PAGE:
Tinnitus is the auditory perception of a phantom sound. Tinnitus is a symptom, not a disease. Tinnitus might sound like buzzing, crickets, hissing, static, swooshing, or roaring. It can be a combination of sounds as well and can fluctuate in loudness. It is thought that tinnitus is produced by an overstimulation of the hair cells in the inner ear, causing the brain to react to a sound that is not externally present. It is these nonauditory pathways (brain) where the tinnitus resides and is maintained.

The part of the brain believed to be responsible for tinnitus is in the limbic system. The limbic system is responsible for our emotions. The brain tends to react negatively to the tinnitus because the sound is perceived as a threat. The limbic system is also thought to be responsible for memory. Having a “bad” experience/reaction to the tinnitus can cause each interaction to be the same. We anticipate that something is going to be negative, therefore it is.

Tinnitus typically occurs due to loud noise exposure. Some of the more common medical issues that can also cause tinnitus include ear problems, high blood pressure, TMJ disorder, cervical misalignment, high cholesterol, and Ménière’s disease. Some medications can also contribute to the tinnitus and should be reviewed with the prescribing physician.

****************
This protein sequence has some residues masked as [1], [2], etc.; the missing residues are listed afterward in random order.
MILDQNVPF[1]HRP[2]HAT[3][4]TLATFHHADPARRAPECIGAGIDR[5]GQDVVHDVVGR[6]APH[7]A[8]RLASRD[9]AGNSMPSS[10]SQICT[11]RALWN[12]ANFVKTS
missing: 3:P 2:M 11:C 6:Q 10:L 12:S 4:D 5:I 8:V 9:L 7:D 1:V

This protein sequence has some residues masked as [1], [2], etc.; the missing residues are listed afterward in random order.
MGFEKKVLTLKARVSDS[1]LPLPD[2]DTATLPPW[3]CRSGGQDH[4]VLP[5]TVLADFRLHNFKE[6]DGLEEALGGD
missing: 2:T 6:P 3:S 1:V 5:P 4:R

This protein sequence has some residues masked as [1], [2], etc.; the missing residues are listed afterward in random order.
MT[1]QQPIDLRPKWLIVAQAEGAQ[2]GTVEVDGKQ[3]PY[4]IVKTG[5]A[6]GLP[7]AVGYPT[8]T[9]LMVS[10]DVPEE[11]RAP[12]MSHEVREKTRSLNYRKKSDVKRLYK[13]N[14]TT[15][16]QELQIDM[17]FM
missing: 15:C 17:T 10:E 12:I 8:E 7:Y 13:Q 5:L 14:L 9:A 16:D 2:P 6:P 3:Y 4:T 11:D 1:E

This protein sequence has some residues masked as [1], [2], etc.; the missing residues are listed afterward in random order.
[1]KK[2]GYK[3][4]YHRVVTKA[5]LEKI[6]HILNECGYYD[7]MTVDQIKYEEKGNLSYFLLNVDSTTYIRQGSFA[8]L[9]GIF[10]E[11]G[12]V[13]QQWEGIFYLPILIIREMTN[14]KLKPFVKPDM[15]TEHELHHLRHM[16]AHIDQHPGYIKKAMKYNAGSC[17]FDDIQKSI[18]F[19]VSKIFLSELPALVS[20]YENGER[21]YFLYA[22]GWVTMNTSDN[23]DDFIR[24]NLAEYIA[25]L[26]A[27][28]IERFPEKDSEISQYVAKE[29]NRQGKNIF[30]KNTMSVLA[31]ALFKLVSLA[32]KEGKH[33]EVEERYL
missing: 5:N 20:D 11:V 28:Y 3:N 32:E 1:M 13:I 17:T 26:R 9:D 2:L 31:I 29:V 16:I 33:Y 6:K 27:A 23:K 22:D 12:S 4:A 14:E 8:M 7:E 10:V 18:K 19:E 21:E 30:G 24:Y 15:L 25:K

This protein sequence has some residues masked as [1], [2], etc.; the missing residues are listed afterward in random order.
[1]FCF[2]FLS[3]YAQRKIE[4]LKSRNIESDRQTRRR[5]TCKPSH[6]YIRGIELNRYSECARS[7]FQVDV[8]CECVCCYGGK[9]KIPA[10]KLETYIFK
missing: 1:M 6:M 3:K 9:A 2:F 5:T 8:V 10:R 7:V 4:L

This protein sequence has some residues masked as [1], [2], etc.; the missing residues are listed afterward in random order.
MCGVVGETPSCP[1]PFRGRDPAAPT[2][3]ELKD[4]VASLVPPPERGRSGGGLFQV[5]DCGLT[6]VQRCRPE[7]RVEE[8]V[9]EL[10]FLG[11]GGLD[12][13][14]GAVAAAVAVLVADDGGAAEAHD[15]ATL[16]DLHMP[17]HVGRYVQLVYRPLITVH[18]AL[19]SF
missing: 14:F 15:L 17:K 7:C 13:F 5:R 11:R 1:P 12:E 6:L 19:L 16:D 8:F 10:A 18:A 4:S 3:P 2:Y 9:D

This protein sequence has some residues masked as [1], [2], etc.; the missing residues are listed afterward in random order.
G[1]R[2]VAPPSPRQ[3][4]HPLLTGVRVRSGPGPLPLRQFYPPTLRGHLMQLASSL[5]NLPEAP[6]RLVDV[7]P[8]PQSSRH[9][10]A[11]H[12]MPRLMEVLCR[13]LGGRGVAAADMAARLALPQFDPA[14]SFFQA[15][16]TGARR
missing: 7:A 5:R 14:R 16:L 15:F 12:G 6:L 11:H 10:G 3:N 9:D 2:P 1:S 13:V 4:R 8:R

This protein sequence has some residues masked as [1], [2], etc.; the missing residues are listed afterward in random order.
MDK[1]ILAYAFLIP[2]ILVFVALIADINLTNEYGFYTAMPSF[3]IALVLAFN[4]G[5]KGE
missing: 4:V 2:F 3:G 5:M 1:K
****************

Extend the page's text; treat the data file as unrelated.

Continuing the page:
About 17% of the population experiences some type of tinnitus. On average, only 23% of those with tinnitus seek medical help. If there are any underlying medical conditions, these should always be treated first. It is possible for the tinnitus to continue even after medical treatment is completed. At that point, or if there are no underlying medical conditions that can be treated, tinnitus therapy would be the next step.

There are several tinnitus therapy options available, but all have the same goal: habituation. Habituation is the process of “ignoring” or becoming accustomed to something without exerting any conscious effort. In the case of tinnitus, this means reducing how often you are aware of the presence of that sound and reducing its negative effects.

But what about those supplements seen at pharmacies or on TV? There are no FDA-approved supplements on the market for tinnitus. All supplements are considered “dietary” and do not have to be approved by the FDA. They are typically a combination of vitamins and herbs. ALWAYS consult your primary physician before starting any supplements, as many can negatively interact with other medications you may be taking.

What can you do to reduce the effects of tinnitus?

  • Reduce salt and caffeine intake
  • Reduce stress by using relaxation techniques
  • Avoid quiet spaces by use of noise machines or fans
  • Use hearing protection around loud noises and/or reduce volume if possible
  • Ignore it. The more you focus or pay attention to it, the more present it will be. Play some music. Bake cookies. Take a walk.

Most people will be able to manage their tinnitus on their own. For those who can’t, tinnitus counseling and therapy would be recommended. This is typically done with an audiologist, but it might also include a psychologist, medical practitioner, dentist, and/or sleep specialist. The professionals involved are determined by the effects the tinnitus has on your life.

Finally, 90% of those with tinnitus also have hearing loss. The most effective treatment for tinnitus lies in treating the hearing loss. Get a comprehensive hearing evaluation from a certified audiologist and learn all you can. You and your audiologist will come up with a treatment plan that is tailored to your needs.


Written by Dr. Stephanie Else

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